Books

How to rediscover the classics | Ana Sampson

We all like poets, and we know its

In a five minute pause on the bus, in the waiting room, even – whisper it – on the loo we can now order a grocery shop, timetable our social lives or pay our bills. But how about stepping off the treadmill for an instant, and reading a poem instead? Poetry delivers all the benefits of reading fiction in a concentrated hit, providing a mental holiday from our humdrum lives and a chance to flex our empathetic and emotional muscles.

Poetry is personal. Our favourite verses will be dictated by our schooling, our age, where we grew up and our parents and peers, but they will also have been chosen because of our experiences. There is a poem for every feeling and occasion and it’s a huge pleasure to discover that someone has walked this way before us, felt as we feel and had the ability to express it far more clearly and beautifully than we ever could.

Culture is an intricate web, and knowledge of classic poems shines a light into all sorts of unexpected corners. What can a quick scan of Yeats’s Sailing to Byzantium – from which the title is lifted – add to the viewing of No Country For Old Men? Which poets inspired your favourite records? It’s mildly niche, but I had such a thrill when I discovered William Blake’s London, which provided a jumping-off point for The Verve’s History. The musical based on T S Eliot’s peerless Book of Practical Cats might be more to your taste, though – as I said – poetry is personal.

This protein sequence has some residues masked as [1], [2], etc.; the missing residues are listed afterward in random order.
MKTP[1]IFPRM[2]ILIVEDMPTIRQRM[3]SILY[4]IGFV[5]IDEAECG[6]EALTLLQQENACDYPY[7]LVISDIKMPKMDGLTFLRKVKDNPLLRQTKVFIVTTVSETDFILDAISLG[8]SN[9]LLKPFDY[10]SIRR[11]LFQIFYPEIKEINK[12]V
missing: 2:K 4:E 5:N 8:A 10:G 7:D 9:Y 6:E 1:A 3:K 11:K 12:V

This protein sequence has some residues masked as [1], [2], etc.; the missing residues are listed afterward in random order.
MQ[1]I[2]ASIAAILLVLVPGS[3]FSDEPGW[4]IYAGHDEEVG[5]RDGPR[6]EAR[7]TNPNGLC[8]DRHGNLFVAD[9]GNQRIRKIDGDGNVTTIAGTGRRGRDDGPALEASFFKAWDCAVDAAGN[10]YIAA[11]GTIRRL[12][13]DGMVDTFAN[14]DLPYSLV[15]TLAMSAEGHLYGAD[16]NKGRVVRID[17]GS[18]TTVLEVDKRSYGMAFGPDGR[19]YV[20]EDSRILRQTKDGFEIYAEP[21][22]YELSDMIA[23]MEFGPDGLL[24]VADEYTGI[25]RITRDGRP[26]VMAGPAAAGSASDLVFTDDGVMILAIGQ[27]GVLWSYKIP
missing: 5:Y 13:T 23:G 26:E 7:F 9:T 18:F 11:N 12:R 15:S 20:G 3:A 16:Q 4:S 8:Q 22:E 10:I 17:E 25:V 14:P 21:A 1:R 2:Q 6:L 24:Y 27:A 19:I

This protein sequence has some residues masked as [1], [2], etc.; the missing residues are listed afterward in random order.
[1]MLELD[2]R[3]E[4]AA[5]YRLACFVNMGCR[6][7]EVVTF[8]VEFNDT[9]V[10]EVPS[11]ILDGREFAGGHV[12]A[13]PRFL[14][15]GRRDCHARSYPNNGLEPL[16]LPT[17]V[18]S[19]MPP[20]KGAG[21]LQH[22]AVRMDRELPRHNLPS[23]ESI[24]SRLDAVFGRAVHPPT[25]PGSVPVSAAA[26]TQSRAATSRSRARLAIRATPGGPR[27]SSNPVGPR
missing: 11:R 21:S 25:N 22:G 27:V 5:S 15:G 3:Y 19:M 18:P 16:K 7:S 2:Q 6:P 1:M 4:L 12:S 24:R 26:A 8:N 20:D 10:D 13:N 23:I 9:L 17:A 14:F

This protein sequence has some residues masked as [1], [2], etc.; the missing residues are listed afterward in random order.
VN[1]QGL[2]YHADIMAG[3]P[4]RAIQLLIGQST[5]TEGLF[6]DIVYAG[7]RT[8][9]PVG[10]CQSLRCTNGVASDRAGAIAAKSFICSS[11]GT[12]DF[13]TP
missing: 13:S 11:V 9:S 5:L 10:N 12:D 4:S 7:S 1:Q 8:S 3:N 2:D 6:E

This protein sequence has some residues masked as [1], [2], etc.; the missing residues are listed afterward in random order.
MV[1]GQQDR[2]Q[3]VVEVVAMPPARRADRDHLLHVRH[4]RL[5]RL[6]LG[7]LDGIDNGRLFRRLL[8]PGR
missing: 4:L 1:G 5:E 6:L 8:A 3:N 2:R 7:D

Poems recalled from childhood often have a special place in our personal canons, tumbling us back to a time when our then supple brains were thirstily soaking up knowledge. Verses we learn as children – or at least snatches of them – stay with us all our lives. It’s also fantastic fun to share them with the next generation. My four year old is still baffled by me quoting Lewis Carroll’s Lobster Quadrille, but it does make her pick up her pace when I wheedle, “Will you walk a little faster, said a whiting to a snail?”

Learning poetry by heart is brilliant for widening the vocabulary and getting those synapses snapping, and it means you have a library of gorgeous, useful verses just in case you get dumped, or send your kid off to school for the first time, or have to grieve the cat. But to recharge the mental batteries and parachute out of your life for just five quiet minutes to let a poem wash over you: often, it’s enough.

Best-Loved Poems is Ana Sampson’s fifth anthology of well-known poems, and is published by Michael O’Mara Books in September.

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